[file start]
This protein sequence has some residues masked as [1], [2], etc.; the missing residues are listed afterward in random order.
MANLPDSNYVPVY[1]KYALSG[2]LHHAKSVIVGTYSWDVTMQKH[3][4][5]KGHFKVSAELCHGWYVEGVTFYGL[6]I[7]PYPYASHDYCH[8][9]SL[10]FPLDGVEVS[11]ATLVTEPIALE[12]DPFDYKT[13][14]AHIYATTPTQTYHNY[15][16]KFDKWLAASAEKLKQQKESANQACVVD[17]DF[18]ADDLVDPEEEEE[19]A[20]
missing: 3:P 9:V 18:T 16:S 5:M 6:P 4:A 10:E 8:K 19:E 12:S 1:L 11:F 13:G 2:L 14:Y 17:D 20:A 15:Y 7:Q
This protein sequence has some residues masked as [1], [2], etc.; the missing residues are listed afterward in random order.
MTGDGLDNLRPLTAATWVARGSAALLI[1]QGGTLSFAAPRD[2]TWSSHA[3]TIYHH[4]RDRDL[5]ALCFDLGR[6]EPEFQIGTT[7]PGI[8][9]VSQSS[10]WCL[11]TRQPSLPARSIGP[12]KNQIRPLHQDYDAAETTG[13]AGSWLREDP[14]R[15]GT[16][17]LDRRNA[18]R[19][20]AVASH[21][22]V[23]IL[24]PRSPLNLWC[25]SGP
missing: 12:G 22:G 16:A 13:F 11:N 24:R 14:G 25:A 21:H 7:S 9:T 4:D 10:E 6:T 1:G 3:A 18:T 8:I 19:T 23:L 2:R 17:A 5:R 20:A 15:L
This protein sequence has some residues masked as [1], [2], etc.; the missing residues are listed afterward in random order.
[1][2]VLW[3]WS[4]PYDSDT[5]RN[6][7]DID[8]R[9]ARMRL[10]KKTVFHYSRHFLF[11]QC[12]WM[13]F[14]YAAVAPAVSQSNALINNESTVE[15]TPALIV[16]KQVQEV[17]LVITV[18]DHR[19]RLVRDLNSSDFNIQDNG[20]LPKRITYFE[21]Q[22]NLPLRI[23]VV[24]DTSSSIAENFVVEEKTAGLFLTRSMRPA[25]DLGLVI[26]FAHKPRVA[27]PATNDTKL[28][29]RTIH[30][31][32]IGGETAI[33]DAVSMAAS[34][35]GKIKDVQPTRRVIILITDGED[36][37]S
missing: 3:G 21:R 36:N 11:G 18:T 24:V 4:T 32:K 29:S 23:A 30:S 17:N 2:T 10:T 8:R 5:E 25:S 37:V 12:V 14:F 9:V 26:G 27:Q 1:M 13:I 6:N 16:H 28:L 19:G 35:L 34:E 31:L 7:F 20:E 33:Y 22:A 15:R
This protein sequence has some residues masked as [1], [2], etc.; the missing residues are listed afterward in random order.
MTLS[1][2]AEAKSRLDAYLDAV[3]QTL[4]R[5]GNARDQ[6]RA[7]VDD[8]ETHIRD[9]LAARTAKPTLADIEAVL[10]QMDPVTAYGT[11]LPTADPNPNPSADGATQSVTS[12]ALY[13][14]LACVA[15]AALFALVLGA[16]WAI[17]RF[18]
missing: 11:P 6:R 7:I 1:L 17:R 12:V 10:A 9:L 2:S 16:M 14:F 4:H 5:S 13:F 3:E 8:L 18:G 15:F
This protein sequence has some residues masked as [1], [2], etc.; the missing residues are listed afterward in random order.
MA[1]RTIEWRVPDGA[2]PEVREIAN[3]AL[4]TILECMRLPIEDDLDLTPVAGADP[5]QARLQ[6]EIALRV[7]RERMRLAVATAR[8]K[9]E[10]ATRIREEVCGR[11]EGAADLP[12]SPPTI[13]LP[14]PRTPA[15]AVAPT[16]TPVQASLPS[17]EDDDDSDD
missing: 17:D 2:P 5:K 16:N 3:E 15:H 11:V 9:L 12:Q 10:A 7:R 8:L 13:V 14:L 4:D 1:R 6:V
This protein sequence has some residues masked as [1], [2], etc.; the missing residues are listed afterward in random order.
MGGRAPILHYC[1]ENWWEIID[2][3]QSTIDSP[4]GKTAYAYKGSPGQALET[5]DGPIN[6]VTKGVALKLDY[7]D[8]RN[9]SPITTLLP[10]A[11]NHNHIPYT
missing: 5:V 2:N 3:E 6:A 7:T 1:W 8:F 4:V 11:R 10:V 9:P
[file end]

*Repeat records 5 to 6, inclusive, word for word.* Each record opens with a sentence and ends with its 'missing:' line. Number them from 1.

This protein sequence has some residues masked as [1], [2], etc.; the missing residues are listed afterward in random order.
MA[1]RTIEWRVPDGA[2]PEVREIAN[3]AL[4]TILECMRLPIEDDLDLTPVAGADP[5]QARLQ[6]EIALRV[7]RERMRLAVATAR[8]K[9]E[10]ATRIREEVCGR[11]EGAADLP[12]SPPTI[13]LP[14]PRTPA[15]AVAPT[16]TPVQASLPS[17]EDDDDSDD
missing: 17:D 2:P 5:K 16:N 3:E 15:H 11:V 9:L 12:Q 10:A 7:R 8:L 13:V 14:L 4:D 1:R 6:V
This protein sequence has some residues masked as [1], [2], etc.; the missing residues are listed afterward in random order.
MGGRAPILHYC[1]ENWWEIID[2][3]QSTIDSP[4]GKTAYAYKGSPGQALET[5]DGPIN[6]VTKGVALKLDY[7]D[8]RN[9]SPITTLLP[10]A[11]NHNHIPYT
missing: 5:V 2:N 3:E 6:A 7:T 1:W 8:F 4:V 11:R 10:V 9:P